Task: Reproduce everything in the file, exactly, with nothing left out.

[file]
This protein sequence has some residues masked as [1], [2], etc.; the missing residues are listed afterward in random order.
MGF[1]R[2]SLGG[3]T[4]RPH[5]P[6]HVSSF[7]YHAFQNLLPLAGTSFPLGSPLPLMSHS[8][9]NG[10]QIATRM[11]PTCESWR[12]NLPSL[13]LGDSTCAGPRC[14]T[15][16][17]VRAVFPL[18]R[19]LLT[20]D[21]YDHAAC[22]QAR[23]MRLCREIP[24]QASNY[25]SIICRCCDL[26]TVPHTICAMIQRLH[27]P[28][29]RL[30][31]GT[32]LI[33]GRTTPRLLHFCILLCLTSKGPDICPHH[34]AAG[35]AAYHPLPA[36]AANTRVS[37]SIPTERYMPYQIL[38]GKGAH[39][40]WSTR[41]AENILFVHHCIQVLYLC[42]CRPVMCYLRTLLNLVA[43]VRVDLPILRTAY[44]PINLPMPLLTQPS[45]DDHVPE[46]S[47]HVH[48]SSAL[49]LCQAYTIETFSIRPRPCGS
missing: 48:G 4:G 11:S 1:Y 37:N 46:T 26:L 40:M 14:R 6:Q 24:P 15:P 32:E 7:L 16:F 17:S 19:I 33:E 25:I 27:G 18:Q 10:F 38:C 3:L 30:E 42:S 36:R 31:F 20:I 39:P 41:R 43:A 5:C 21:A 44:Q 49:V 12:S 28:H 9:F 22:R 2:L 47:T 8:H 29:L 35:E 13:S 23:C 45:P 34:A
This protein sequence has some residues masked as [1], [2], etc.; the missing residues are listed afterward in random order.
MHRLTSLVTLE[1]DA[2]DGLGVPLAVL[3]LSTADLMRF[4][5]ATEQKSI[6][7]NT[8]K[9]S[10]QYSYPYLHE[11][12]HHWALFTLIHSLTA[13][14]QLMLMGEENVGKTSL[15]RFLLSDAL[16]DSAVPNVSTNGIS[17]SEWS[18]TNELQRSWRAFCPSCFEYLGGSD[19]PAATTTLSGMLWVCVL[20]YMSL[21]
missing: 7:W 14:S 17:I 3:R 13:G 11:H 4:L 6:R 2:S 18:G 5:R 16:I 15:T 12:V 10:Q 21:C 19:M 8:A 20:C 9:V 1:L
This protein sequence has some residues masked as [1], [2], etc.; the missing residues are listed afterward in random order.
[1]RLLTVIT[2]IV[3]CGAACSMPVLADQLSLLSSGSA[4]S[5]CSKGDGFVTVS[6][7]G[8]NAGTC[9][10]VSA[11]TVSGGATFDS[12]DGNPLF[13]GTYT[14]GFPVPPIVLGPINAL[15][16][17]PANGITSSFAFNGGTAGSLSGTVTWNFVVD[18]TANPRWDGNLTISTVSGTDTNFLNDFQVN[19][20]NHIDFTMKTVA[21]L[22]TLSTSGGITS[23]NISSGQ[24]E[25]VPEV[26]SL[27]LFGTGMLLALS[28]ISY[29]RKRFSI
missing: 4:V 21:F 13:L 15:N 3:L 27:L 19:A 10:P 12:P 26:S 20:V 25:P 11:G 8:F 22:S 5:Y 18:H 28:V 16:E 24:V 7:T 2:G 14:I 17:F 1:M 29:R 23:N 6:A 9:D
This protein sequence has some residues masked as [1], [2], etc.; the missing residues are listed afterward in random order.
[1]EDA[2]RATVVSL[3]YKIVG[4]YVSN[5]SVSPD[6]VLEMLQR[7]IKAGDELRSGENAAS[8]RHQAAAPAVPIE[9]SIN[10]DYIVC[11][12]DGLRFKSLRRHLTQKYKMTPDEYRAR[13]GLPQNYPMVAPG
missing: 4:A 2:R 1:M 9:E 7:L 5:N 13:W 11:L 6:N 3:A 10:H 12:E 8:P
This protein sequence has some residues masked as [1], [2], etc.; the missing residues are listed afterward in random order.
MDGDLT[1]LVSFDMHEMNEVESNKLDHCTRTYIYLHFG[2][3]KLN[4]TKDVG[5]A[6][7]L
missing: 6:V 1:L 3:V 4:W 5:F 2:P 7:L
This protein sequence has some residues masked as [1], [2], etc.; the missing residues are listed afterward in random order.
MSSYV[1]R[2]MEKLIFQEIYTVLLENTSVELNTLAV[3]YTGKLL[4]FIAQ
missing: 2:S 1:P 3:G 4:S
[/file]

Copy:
This protein sequence has some residues masked as [1], [2], etc.; the missing residues are listed afterward in random order.
MGF[1]R[2]SLGG[3]T[4]RPH[5]P[6]HVSSF[7]YHAFQNLLPLAGTSFPLGSPLPLMSHS[8][9]NG[10]QIATRM[11]PTCESWR[12]NLPSL[13]LGDSTCAGPRC[14]T[15][16][17]VRAVFPL[18]R[19]LLT[20]D[21]YDHAAC[22]QAR[23]MRLCREIP[24]QASNY[25]SIICRCCDL[26]TVPHTICAMIQRLH[27]P[28][29]RL[30][31]GT[32]LI[33]GRTTPRLLHFCILLCLTSKGPDICPHH[34]AAG[35]AAYHPLPA[36]AANTRVS[37]SIPTERYMPYQIL[38]GKGAH[39][40]WSTR[41]AENILFVHHCIQVLYLC[42]CRPVMCYLRTLLNLVA[43]VRVDLPILRTAY[44]PINLPMPLLTQPS[45]DDHVPE[46]S[47]HVH[48]SSAL[49]LCQAYTIETFSIRPRPCGS
missing: 48:G 4:G 11:S 1:Y 37:N 46:T 26:L 40:M 14:R 6:Q 24:P 15:P 32:E 7:L 16:F 17:S 19:I 33:E 25:I 27:G 18:Q 10:F 38:C 3:L 30:E 42:S 36:R 31:F 20:I 39:P 41:R 43:A 5:C 21:A 44:Q 49:V 12:S 28:H 9:F 22:R 2:L 47:T 8:H 29:L 35:E 13:S 23:C 45:P 34:A
This protein sequence has some residues masked as [1], [2], etc.; the missing residues are listed afterward in random order.
MHRLTSLVTLE[1]DA[2]DGLGVPLAVL[3]LSTADLMRF[4][5]ATEQKSI[6][7]NT[8]K[9]S[10]QYSYPYLHE[11][12]HHWALFTLIHSLTA[13][14]QLMLMGEENVGKTSL[15]RFLLSDAL[16]DSAVPNVSTNGIS[17]SEWS[18]TNELQRSWRAFCPSCFEYLGGSD[19]PAATTTLSGMLWVCVL[20]YMSL[21]
missing: 7:W 14:S 17:I 3:R 13:G 11:H 4:L 6:R 2:S 18:G 5:R 16:I 15:T 12:V 10:Q 21:C 19:M 8:A 20:C 9:V 1:L
This protein sequence has some residues masked as [1], [2], etc.; the missing residues are listed afterward in random order.
[1]RLLTVIT[2]IV[3]CGAACSMPVLADQLSLLSSGSA[4]S[5]CSKGDGFVTVS[6][7]G[8]NAGTC[9][10]VSA[11]TVSGGATFDS[12]DGNPLF[13]GTYT[14]GFPVPPIVLGPINAL[15][16][17]PANGITSSFAFNGGTAGSLSGTVTWNFVVD[18]TANPRWDGNLTISTVSGTDTNFLNDFQVN[19][20]NHIDFTMKTVA[21]L[22]TLSTSGGITS[23]NISSGQ[24]E[25]VPEV[26]SL[27]LFGTGMLLALS[28]ISY[29]RKRFSI
missing: 4:V 21:F 13:L 15:N 3:L 27:L 19:A 10:P 12:P 26:S 20:V 25:P 11:G 8:F 22:S 5:Y 18:H 28:V 16:E 24:V 7:T 2:G 14:I 17:F 1:M 29:R 23:N 6:A 9:D
This protein sequence has some residues masked as [1], [2], etc.; the missing residues are listed afterward in random order.
[1]EDA[2]RATVVSL[3]YKIVG[4]YVSN[5]SVSPD[6]VLEMLQR[7]IKAGDELRSGENAAS[8]RHQAAAPAVPIE[9]SIN[10]DYIVC[11][12]DGLRFKSLRRHLTQKYKMTPDEYRAR[13]GLPQNYPMVAPG
missing: 4:A 2:R 1:M 9:E 7:L 5:N 13:W 11:L 6:N 3:A 10:H 12:E 8:P
This protein sequence has some residues masked as [1], [2], etc.; the missing residues are listed afterward in random order.
MDGDLT[1]LVSFDMHEMNEVESNKLDHCTRTYIYLHFG[2][3]KLN[4]TKDVG[5]A[6][7]L
missing: 6:V 1:L 3:V 4:W 5:F 2:P 7:L
This protein sequence has some residues masked as [1], [2], etc.; the missing residues are listed afterward in random order.
MSSYV[1]R[2]MEKLIFQEIYTVLLENTSVELNTLAV[3]YTGKLL[4]FIAQ
missing: 2:S 1:P 3:G 4:S